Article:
Watching the gameplay videos coming out of the beta, especially recent ones, lead me to ask myself if inflation, or even hyperinflation, might be a problem in Diablo 3.
A few patches ago there was a time when gold was fairly scarce and people were afraid that it would become very valuable due to the short supply.
There are still a lot of gold sinks, what with artisan training, repair costs and buying items and mats from the auction house. Yet, the last patch has made me wonder.
As you might know, gold drops have been altered in patch 14 and stack sizes have a much larger range. I've seen countless instances of 60-90 gold drops in the new areas that were discovered by beta testers. Those areas are barely more advanced than what's currently in the beta. This means that at a very low level players are already finding tens of gold in a single drop.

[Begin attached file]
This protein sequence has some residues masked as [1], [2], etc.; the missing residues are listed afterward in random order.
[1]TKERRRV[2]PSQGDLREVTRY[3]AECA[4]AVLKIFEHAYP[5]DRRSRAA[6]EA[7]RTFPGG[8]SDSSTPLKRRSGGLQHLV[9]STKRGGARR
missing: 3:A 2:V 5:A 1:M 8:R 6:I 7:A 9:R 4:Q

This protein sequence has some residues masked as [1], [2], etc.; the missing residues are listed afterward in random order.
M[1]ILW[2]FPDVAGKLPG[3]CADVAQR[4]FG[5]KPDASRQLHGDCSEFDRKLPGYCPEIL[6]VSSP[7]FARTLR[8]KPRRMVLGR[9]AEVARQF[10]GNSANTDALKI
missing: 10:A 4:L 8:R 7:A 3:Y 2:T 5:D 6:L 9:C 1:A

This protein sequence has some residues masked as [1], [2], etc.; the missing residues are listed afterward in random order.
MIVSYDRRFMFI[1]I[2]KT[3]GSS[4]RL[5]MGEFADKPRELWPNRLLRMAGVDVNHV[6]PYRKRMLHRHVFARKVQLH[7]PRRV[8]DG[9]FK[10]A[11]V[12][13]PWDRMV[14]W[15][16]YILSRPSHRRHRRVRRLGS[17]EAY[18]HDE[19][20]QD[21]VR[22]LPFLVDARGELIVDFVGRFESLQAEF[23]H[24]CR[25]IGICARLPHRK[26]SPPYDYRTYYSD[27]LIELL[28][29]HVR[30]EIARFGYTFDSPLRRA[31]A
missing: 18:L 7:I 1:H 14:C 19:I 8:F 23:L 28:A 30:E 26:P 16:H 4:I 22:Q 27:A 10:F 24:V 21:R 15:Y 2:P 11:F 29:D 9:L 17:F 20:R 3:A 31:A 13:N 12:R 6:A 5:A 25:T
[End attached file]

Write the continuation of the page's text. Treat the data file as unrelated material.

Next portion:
Contrast this to Diablo 2. If you remember, gold drops were rather small even at high levels. If we can get 90 gold in early Act 1 on Normal difficulty, I wonder how much will drop in Act 4 in Inferno, or even Hell. 500-1000 gold?
If that's the case, gold might end up not being too valuable after all. An important gold sink for most players will be the training of artisans. But if gold is so abundant, artisans will be trained in very short order and without a lot of effort.
In the end it's not really about inflation, but rather about the value of gold. In Diablo 2 players quickly reached a point where gold wasn't very valuable anymore, causing them to turn to alternative currencies such as Stones of Jordan. Will the same thing happen in Diablo 3? We shall see, but early indications point towards an over-supply of gold. Having said that, I won't be surprised if Blizzard has other gold sinks up their sleeves.